<p>My advice is to think enough of yourself and your school, no matter where you attend, to either ignore this kind of thing or to loosen up and laugh a bit. And I would offer that advice to the writer of the op ed piece in the spec as well as to many of the commenters.</p>

<p>Edit to add: this does NOT completely characterize attitudes on campus, as many of the commenters pointed out. It truly is not that big of a deal unless you go in expecting issues.</p>

<p>From what I can tell, self-described geeks & nerds like Big Bang, so it's not the sort of stereotyping designed to denigrate.</p>

<p>My point is that you can get offended if you want to at almost anything. There are, I understand, usually Barnard jokes that are part of the Varsity show, for example. My D always thought they were pretty funny. We have often laughed at some quirky Barnard things...for example, she can get in a Barnard student mode of talking unbelievably FAST. </p>

<p>I am a Southern woman and there are plenty of jokes about that. I am also from the state of Alabama and, well, you get the idea. If I got my nose out of joint every time someone made a joke about those things, I'd be pretty unhappy. Truly cruel jokes are one thing...but I really don't think that happens very often at all at Columbia re Barnard. At least that was not my d's experience.</p>

<p>Er, there's nothing about Barnard in the video....</p>

Er, there's nothing about Barnard in the video....


<p>I am confused. What video?</p>

<p>Post #10 refers to an op ed piece in the Columbia Spectator that complains about Barnard-bashing in a video called "S-t Columbians Say" -- the op ed is at ****</a> Columbia says about Barnard - the video is at ****</a> Columbians Say | Spectrum -- the video has absolutely nothing to do with Barnard, it's just a film of (apparent) Columbia students saying random things. They weren't telling jokes or trying to be funny -- it's just fairly random comments, like someone saying that it's too far to walk to Dodge Center. About one minute into the 2+ minute video, a girl wearing a Columbia t-shirt embedded in the rather boring film, makes the statement:</p>

<p>"My best friend went to Barnard—well, like, she goes to Barnard. We’re not really friends anymore.” </p>

<p>The op ed writer apparently took this to be a dig at Barnard, though I think one would have to border on paranoid to make that assumption. I mean, my daughter could truthfully say something like, "My boyfriend lived in San Francisco -- well, he still lives in San Francisco, but he's not my boyfriend anymore." That would not be a dig aimed at San Francisco or its inhabitants, it would be a clarification of the relationship. </p>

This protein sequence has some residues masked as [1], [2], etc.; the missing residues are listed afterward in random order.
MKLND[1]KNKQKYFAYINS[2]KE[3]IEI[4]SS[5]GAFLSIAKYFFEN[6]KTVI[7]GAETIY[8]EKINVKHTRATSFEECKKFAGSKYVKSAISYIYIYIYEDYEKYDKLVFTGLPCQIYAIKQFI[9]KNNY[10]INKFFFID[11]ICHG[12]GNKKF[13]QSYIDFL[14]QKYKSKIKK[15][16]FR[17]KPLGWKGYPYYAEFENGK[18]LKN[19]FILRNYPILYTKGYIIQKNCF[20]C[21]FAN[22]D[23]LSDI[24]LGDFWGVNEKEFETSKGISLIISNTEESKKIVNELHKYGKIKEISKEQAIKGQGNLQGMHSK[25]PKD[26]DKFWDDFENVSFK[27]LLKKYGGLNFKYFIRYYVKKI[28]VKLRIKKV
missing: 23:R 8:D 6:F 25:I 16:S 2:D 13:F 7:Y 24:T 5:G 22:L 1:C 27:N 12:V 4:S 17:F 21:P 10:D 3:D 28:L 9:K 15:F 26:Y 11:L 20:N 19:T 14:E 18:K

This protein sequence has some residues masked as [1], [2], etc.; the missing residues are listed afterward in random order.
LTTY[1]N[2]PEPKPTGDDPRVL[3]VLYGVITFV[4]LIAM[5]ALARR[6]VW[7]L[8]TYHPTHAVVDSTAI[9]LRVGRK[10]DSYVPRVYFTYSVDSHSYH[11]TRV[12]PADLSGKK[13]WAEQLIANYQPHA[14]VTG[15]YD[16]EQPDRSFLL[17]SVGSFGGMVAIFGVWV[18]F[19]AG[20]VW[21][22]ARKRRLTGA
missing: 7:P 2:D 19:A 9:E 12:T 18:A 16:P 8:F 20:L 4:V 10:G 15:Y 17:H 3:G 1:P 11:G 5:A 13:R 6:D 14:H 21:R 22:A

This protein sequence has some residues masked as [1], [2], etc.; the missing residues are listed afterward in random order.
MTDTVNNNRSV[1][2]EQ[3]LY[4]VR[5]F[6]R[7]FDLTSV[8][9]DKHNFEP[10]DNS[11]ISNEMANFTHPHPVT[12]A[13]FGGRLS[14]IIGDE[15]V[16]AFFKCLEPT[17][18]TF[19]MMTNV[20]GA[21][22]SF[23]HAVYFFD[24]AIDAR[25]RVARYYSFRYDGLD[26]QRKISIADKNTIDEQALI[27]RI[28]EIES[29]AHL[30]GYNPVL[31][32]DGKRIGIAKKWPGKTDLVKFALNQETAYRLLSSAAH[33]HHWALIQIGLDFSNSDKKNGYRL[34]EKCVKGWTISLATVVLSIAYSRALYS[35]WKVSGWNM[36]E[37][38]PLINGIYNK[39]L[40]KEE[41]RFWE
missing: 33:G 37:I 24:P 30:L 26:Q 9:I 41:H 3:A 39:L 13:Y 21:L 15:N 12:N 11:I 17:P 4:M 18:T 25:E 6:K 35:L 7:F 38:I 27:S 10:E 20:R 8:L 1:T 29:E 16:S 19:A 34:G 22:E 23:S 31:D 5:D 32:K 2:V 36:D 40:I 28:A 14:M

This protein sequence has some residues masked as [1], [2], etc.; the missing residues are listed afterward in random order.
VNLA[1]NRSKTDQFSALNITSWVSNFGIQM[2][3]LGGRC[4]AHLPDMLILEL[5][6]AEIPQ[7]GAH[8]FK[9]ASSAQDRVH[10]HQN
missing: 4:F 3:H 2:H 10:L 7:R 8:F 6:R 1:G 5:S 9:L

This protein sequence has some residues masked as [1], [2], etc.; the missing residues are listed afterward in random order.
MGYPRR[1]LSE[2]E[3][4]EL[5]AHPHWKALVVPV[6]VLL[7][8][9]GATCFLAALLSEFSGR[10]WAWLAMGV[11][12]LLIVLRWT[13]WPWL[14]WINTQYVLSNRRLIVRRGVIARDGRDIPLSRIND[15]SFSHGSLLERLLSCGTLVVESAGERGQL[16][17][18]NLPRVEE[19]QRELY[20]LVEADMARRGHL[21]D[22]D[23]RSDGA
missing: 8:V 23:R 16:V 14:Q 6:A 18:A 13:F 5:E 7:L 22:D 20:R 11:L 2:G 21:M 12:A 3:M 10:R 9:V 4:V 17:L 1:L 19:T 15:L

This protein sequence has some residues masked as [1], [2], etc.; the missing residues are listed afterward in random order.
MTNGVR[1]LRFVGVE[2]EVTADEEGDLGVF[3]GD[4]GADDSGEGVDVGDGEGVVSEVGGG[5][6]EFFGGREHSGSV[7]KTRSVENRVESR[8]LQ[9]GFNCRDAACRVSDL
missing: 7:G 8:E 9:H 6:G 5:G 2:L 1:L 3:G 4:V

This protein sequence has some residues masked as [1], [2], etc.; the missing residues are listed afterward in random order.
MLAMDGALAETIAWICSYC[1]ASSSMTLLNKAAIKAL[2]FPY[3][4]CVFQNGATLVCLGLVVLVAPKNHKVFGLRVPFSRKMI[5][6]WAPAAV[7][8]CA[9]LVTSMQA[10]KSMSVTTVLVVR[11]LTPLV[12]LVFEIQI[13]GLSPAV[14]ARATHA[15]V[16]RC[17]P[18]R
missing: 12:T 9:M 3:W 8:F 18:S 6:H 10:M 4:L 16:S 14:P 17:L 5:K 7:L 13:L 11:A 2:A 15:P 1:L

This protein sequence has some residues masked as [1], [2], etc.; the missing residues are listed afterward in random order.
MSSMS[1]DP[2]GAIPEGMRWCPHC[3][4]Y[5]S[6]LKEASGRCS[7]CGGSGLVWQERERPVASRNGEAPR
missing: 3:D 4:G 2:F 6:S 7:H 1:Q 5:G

<p>So I think any normal person would interpret the Barnard comment buried in the video to mean the same thing: a person on the video used to be best friends with someone who went to Barnard, but the friendship has lapsed. Given the fluidity of college relationships, I find it hard to read more into it.</p>

<p>So we have a situation where an op-ed writer draws a rather odd conclusion from a video, and now a cc poster read the op ed -- and apparently without bothering to view the video -- posts a comment saying the op ed is "very disturbing."</p>

<p>The only thing I find disturbing is that there are people who would draw that type of conclusion from an innocuous video. I mean, I guess if you are going to construe everything you hear as some sort of insult or a dig, you will find plenty to complain about.</p>

<p>Ahhhh!!! I read the op-ed piece but totally forgot it was even about a video. Gotcha. </p>

<p>Reinforces all I was trying to say as well. It's just not a big deal, and silly (even, perhaps, a bit self-destructive) to get all worked up over this type of thing.</p>

<p>Yes, what I found disturbing was the op-ed piece, and the comments thereafter, as should be clear from my posting. The video was harmless.</p>

<p>Glad knowledgeable here affirm that the op-ed represents the opinions of a small minority. Op-eds (and editorials too) often do.</p>

<p>How about those apples and apple cores thrown by Columbia College students at Barnard and SEAS students during graduation -- was that a one-time small scale prank, or is that a tradition?</p>

<p>I graduated from Barnard in May and nobody threw apples at us. I've never heard of anybody throwing apples at anybody during graduation.</p>

<p>Each graduating class has their own silly prop during the big university-wide ceremony. CC has apples for the "core"; when my daughter graduated in 09 all Barnard students had sunglasses given to them as they assembled (it was a crazy, hot bright beautiful day); right now for the life of me I cannot remember other schools' props...maybe med students had inflated surgical gloves? you get the idea!). If a few people threw their apples, that was not the norm, and it certainly did not happen when my D graduated. The worst thing that happened that day was that we all got sunburned!!</p>